Stumping 102 – Building the Perfect Arrow

Now that we have introduced stump shooting and addressed the merits of doing so, I thought it important to briefly discuss crafting the perfect arrow. Hurling a perfectly good arrow at targets sane people wouldn’t normally shoot is a unique practice that requires specialist’s tackle. It can be as simple as grinding the tip off a field point, or as complicated as footing a carbon arrow and using a Judo.

Throughout my years of enjoying the activity, I’ve learned a lot about what works and what doesn’t and would like to offer up the following pointers for anyone interested in this particular style.

Stumping types

I’ve identified three varieties of stump shooting:

  1. Recreational – stump shooting simply for the joy of doing so.
  2. Practical – stump shooting with a purpose, such as applying hunting techniques or testing your hunting gear afield.
  3. Small game hunting – a mixture of one and two, which basically means shooting stumps until you see a squirrel and decide shooting said squirrel would be a lot more productive.

All are equally rewarding in their own way, but each presents a different approach to your arrow setup.

The author demonstrates Stump shooting.
The author demonstrates Stump shooting.

Match your arrow to the type of stumping

Those who enjoy reading about the golden years of traditional bowhunting in the United States most likely identify with the use of the .38 shell casing on a cedar shaft as the quintessential small game rig. This setup is still effective, but we’ve advanced quite a bit since then and there are other alternatives.

Let’s break them down in regards to the types mentioned above.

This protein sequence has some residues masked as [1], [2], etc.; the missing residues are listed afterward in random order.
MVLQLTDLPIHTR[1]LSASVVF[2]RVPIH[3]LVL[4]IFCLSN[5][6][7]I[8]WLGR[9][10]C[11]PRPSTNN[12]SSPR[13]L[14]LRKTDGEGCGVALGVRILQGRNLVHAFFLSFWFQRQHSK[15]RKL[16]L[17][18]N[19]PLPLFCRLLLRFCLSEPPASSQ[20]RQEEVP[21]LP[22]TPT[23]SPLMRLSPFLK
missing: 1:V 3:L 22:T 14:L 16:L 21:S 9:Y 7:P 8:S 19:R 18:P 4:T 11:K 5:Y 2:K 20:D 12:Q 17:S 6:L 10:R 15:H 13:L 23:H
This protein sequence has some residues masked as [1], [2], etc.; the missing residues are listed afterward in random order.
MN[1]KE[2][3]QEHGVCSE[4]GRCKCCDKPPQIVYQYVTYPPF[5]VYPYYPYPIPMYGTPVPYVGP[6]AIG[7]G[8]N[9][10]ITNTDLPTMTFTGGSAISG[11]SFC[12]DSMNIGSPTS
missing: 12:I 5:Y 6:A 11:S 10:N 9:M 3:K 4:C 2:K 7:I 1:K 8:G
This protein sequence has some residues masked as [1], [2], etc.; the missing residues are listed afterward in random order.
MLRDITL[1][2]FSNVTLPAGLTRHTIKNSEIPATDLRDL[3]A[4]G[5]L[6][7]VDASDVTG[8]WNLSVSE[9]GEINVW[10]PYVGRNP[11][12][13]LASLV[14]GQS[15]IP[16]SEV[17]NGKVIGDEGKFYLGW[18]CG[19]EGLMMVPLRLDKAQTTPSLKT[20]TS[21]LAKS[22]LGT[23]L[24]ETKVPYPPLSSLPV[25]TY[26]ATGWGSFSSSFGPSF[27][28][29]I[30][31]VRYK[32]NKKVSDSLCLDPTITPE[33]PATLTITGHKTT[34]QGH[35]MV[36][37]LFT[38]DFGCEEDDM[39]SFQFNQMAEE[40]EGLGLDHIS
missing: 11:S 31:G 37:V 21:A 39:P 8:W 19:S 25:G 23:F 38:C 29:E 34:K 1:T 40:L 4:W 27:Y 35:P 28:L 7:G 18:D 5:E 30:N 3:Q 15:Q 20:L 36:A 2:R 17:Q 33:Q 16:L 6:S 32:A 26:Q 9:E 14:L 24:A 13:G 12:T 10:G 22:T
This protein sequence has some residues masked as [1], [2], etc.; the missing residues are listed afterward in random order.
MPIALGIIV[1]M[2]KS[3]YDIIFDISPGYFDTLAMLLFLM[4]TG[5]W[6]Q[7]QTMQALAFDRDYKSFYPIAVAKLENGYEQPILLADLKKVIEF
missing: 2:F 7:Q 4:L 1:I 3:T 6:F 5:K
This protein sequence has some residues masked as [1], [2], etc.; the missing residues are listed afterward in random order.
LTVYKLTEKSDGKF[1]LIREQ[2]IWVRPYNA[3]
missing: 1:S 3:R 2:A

1. Recreational – The opportunities are endless. Whatever flies well out of your bow is ample ammunition. If you are stumping for the sake of stumping, cast-offs and 2nds make great ammunition.
  2. Practical – shoot with what you hunt with. Match arrow length, spine, point weight, and fletching as accurately as possible. Your mind is a computer and it is memorizing your arrows flight. Changing things up creates a different flight pattern. Remember that.
  3. Small game hunting – you’ll most likely be shooting up into trees and “Flu Flu” fletching or full-length fletching would be advised to slow the arrow down or you’ll spend hours trying to find your arrows and will most likely return with an empty quiver.

Arrow materials

I’ve spent years in the field with wood, aluminum, and carbon shafts and can tell you that all three have their strengths and weaknesses.

  • Wood is flexible and takes a hit extremely well. It doesn’t bury into the ground as easily as carbons or aluminums either. They’ll bend and need straightening, refinishing, refletching, and regluing from time to time though.
  • Aluminum is very consistent from arrow-to-arrow and easily maintained. However, they are also easily bent and don’t bounce back to form like woods do. They are also easily lost as they have a tendency to slip through soft undergrowth.
  • Carbon is the most durable of the three and can be made even more resilient by reinforcing both ends of the shaft with an aluminum footing. When carbons break it usually happens at either end – the point via a direct hit (seems to happen often with aftermarket brass inserts) or at the nock from deflection. Carbons are also the most expensive and losing them can make a grown man weep.